References

Bergen, D. (2017). What Arnold Gesell would advocate today. Childhood Education, 93(3), 199-203.

Brummelman, E., Crocker, J., & Bushman, B. J. (2016). The praise paradox: When and why praise backfires in children with low self-esteem. Child Development Perspectives, 10(2), 111-115.

Crain, W. (2014). Theories of development: Concepts and applications (6th ed.). Essex, UK: Pearson Education.

Fernald, L. C. H., Kariger, P., Hidrobo, M., & Gertler, P. J. (2012). Socioeconomic gradients in child development in very young children: Evidence from India, Indonesia, Peru, and Senegal. Proceedings of the National Academy of Science, 109(2), 17273-17280.

Goddart, M. J. (2014). Critical psychiatry, critical psychology, and the behaviorism of B. F. Skinner. Review of General Psychology, 18(3), 208-215.

Guhn, M., & Goelman, H. (2011). Bioecological theory, early child development and the validation of the population-level early development instrument. Social Indicators Research, 103(2), 193-217.

Harris, B. (2011). Arnold Gesell’s progressive vision: Child hygiene, socialism and eugenics. History of Psychology, 14(3), 311-334.

McDevitt, T. M., Jobes, R. D., Cochran, K. F., & Sheenan, E. P. (2010). Is it nature or nurture? Beliefs about child development held by college students in psychology courses. College Student Journal, 44(2), 533-550.

Medcalf, N. A., Hoffman, T. J., & Boatwright, C. (2013). Children’s dreams viewed through the prism of Maslow’s hierarchy of needs. Early Child Development and Care, 183(9), 1324-1338.

Noltemeyer, A., Bush, K., Patton, J., & Bergen, D. (2012). The relationship among deficiency needs and growth needs: An empirical investigation of Maslow’s theory. Children and Youth Services Review, 34(9), 1862-1867.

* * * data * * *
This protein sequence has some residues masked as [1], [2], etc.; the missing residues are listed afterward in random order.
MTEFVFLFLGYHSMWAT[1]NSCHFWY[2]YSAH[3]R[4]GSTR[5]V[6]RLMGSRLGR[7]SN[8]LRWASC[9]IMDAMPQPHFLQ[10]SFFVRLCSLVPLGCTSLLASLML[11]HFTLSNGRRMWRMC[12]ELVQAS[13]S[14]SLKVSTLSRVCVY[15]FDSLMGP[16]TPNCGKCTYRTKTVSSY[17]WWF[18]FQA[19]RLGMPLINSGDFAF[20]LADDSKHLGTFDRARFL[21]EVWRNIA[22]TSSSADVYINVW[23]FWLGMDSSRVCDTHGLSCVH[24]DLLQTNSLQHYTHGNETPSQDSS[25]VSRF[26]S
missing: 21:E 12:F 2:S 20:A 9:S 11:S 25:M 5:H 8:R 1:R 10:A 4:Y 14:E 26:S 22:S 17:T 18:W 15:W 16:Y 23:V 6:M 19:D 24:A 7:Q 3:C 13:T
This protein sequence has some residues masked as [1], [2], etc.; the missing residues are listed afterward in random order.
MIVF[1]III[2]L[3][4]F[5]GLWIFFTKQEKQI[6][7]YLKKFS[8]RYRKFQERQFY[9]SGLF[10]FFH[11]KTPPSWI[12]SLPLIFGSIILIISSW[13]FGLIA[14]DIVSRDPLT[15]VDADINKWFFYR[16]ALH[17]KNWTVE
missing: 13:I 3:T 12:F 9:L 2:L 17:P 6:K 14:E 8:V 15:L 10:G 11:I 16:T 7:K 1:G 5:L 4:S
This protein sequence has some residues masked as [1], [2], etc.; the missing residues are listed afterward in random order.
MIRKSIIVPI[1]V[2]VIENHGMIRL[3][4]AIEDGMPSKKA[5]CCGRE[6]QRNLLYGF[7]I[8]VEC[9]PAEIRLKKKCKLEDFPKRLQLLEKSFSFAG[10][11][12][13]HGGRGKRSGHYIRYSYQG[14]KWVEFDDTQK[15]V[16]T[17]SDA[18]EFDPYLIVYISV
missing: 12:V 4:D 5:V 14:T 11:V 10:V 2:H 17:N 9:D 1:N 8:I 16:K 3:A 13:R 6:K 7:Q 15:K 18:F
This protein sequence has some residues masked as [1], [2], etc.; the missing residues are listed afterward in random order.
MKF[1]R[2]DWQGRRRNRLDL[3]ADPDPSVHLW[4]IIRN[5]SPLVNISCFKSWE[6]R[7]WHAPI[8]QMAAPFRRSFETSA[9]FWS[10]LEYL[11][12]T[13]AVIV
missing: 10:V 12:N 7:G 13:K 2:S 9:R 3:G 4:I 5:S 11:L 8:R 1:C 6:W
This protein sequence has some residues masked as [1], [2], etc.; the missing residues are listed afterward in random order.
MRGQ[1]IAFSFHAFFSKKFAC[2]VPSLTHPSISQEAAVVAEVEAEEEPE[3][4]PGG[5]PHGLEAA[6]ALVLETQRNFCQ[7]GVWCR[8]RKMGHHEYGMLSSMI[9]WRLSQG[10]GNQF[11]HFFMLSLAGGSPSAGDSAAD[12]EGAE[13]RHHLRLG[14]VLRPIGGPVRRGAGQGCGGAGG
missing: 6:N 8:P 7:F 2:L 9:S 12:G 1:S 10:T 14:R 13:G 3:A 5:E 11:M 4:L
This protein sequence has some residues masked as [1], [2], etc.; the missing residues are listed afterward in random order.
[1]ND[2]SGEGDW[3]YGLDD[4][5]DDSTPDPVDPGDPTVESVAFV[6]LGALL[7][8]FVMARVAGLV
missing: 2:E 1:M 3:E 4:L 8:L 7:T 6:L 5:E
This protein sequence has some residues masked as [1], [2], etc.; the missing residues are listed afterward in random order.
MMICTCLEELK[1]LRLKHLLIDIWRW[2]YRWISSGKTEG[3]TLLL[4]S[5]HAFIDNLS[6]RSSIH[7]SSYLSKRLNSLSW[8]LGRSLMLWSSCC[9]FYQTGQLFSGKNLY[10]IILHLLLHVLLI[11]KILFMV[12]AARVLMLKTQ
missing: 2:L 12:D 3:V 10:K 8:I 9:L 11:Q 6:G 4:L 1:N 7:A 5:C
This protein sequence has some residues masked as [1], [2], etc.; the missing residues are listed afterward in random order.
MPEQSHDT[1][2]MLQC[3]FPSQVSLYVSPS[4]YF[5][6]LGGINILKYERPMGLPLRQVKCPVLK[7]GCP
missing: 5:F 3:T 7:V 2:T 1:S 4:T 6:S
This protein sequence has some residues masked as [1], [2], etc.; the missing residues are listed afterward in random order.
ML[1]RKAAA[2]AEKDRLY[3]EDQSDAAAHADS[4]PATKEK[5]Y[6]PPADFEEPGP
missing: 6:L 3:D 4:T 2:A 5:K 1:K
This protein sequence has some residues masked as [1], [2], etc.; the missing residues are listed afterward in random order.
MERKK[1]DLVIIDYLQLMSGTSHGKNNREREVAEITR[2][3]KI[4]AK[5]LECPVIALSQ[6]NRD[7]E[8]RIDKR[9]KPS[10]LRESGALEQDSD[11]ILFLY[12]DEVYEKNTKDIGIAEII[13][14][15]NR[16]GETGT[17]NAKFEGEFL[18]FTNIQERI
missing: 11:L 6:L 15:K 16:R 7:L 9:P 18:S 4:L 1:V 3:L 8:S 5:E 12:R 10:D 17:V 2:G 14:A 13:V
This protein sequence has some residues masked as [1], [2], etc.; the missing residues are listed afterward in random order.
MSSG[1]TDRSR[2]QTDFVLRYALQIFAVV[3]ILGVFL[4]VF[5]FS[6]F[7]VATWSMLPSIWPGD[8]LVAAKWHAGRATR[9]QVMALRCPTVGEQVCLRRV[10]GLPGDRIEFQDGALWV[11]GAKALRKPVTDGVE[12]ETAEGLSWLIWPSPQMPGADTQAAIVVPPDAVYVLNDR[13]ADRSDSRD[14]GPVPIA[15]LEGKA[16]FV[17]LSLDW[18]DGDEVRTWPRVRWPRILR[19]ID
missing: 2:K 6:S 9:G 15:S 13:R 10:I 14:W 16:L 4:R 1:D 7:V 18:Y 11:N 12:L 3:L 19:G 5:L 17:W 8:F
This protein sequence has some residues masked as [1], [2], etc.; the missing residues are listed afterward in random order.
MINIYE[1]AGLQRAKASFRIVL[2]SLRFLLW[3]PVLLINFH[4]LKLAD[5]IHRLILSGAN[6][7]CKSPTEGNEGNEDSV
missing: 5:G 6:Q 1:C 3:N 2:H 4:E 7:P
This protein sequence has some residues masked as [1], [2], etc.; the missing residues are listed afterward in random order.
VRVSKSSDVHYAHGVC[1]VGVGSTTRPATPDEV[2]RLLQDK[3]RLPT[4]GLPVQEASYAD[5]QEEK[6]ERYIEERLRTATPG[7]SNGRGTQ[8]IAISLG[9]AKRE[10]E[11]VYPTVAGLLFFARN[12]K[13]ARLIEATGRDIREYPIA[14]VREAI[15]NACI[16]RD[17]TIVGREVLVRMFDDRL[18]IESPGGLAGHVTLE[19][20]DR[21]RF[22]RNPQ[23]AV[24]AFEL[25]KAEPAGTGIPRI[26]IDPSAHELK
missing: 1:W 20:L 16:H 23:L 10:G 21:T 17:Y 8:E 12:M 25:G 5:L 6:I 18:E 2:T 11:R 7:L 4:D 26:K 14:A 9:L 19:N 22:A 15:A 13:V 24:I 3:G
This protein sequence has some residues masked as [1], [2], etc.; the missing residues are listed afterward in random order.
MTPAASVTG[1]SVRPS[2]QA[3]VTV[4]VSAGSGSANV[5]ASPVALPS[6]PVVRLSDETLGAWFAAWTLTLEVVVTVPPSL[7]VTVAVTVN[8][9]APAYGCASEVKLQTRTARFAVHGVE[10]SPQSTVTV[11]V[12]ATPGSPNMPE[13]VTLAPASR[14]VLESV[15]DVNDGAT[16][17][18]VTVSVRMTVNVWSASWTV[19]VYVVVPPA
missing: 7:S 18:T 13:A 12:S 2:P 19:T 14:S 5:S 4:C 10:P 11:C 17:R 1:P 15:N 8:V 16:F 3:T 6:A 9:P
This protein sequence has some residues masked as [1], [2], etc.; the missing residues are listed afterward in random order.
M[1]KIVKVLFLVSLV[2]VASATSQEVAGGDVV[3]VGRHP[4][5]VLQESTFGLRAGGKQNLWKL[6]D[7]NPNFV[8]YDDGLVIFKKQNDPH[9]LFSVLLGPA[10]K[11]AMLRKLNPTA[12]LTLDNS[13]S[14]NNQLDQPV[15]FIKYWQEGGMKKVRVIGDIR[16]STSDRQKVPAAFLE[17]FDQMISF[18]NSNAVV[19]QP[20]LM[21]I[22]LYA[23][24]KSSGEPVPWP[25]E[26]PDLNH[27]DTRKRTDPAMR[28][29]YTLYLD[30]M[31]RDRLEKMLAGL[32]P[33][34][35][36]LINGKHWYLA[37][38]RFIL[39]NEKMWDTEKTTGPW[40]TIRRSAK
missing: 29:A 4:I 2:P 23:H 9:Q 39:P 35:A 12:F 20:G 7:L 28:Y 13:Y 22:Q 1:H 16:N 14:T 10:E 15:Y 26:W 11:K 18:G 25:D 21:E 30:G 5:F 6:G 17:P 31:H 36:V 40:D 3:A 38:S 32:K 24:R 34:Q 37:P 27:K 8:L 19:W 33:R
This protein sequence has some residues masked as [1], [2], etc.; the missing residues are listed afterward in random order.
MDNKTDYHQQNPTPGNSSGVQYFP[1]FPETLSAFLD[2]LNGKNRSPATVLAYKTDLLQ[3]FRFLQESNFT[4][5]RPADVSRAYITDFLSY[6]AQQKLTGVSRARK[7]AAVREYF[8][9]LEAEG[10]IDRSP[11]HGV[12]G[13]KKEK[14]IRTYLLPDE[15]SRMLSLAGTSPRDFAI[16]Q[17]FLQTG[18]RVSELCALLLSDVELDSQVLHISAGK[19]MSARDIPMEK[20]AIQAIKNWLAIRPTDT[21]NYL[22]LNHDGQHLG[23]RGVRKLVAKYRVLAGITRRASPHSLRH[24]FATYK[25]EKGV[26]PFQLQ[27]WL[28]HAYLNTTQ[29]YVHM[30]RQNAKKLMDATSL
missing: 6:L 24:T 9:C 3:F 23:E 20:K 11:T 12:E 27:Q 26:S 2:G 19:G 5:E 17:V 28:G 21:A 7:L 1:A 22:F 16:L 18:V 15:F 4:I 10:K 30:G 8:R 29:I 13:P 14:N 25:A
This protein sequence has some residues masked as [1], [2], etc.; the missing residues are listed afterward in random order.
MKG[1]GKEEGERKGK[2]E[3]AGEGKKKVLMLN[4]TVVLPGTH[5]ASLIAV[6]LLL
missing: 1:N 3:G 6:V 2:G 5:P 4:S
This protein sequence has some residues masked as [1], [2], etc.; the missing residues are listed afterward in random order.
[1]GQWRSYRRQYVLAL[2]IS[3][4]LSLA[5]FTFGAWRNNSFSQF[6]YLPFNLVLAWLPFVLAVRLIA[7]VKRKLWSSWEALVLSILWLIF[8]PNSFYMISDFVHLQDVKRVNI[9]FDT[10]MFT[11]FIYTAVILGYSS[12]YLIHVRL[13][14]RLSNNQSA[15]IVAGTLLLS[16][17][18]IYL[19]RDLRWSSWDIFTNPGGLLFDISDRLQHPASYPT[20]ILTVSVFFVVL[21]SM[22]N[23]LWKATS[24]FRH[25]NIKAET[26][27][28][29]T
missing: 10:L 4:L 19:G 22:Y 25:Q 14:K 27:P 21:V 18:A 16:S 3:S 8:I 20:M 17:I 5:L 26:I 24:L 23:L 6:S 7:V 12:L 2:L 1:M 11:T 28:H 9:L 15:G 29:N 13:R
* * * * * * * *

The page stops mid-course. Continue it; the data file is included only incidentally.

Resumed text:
Oved, O. (2017). Rethinking the place of love needs in Maslow’s hierarchy of needs. Society, 54(6), 537-538.

Shinohara, R., Sugisawa, Y., Tong, L., Tanaka, E., Watanabe, T., Onda, Y., … Anme, T. (2010). The trajectory of children’s social competence from 18 months to 30 months of age and their mother’s attitude towards the praise. Journal of Epidemiology, 20(2), 441-446.

Syomwene, A., Nabwire, V., & Musamas, J. (2015). Theoretical bases influencing curriculum decision making in early childhood education. Journal of Educational Policy and Entrepreneurial Research, 2(12), 23-31.

Taormina, R. J., & Gao, J. H. (2013). Maslow and the motivation hierarchy: Measuring satisfaction of the needs. American Journal of Psychology, 126(2), 155-177.

Weizmann, F. (2010). From “The village of a thousand souls” to “Race crossing in Jamaica”: Arnold Gesell, eugenics and child development. Journal of the History of the Behavioral Sciences, 46(3), 263-275.

Zentall, S. R., & Morris, B. J. (2010). “Good job, you’re so smart”: The effects of inconsistency of praise type on young children’s motivation. Journal of Experimental Child Psychology, 107(2), 155-163.

Zilio, D. (2016). Who, what, and when: Skinner’s critiques of neuroscience and his main targets. The Behavior Analyst, 39(2), 197-218.